In a world where many job applications seem to disappear into a “black hole”, job seekers often wonder if there is any point in sending a cover letter with their application. The answer is absolutely yes! An effective one communicates to an employer why you’re specifically interested in the open position. With so many job seekers indiscriminately applying for hundreds of jobs, your application will automatically stand out if you can demonstrate that you truly have a personal interest in a particular position.
Effectively explaining to an employer why you want the job requires you to cite those qualities and skills that personally make you a good candidate. Generally, the likelihood that you would be a good fit for the position is directly related to your relevant experience and education; for example, a CPA could perform accounting duties for any number of companies. But, telling a hospital that you’ve considered obtaining a master’s degree in health administration makes your interest in the job personal.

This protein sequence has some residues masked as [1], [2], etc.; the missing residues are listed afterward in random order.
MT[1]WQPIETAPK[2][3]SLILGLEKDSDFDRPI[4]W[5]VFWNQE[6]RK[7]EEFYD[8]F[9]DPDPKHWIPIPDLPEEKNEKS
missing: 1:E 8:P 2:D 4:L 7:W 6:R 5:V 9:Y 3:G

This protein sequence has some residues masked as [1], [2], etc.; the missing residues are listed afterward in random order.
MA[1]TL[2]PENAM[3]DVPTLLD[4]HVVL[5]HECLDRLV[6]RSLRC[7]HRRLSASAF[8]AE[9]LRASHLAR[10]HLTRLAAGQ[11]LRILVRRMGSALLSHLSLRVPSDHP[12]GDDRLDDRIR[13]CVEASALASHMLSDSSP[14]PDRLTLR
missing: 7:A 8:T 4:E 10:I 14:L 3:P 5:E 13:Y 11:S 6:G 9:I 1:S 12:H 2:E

In an attempt to personalize their cover letters, job seekers often research a company by examining its Web site. While it’s good to know things such as what a manufacturing company makes or the volume of business a store does every year, including facts like these in a cover letter is ineffective. Hiring managers already know all about their own company; what they don’t know is why you’d be an asset to them.
Your willingness to write one confirms for the employer that you have a serious interest in a specific position. However, to be effective it should demonstrate your knowledge of the company by relating your personal achievements and qualities to that specific business. The people reading your application don’t know anything about you. Your cover letter needs to sell you as a candidate, while your resume supports your assertions with details.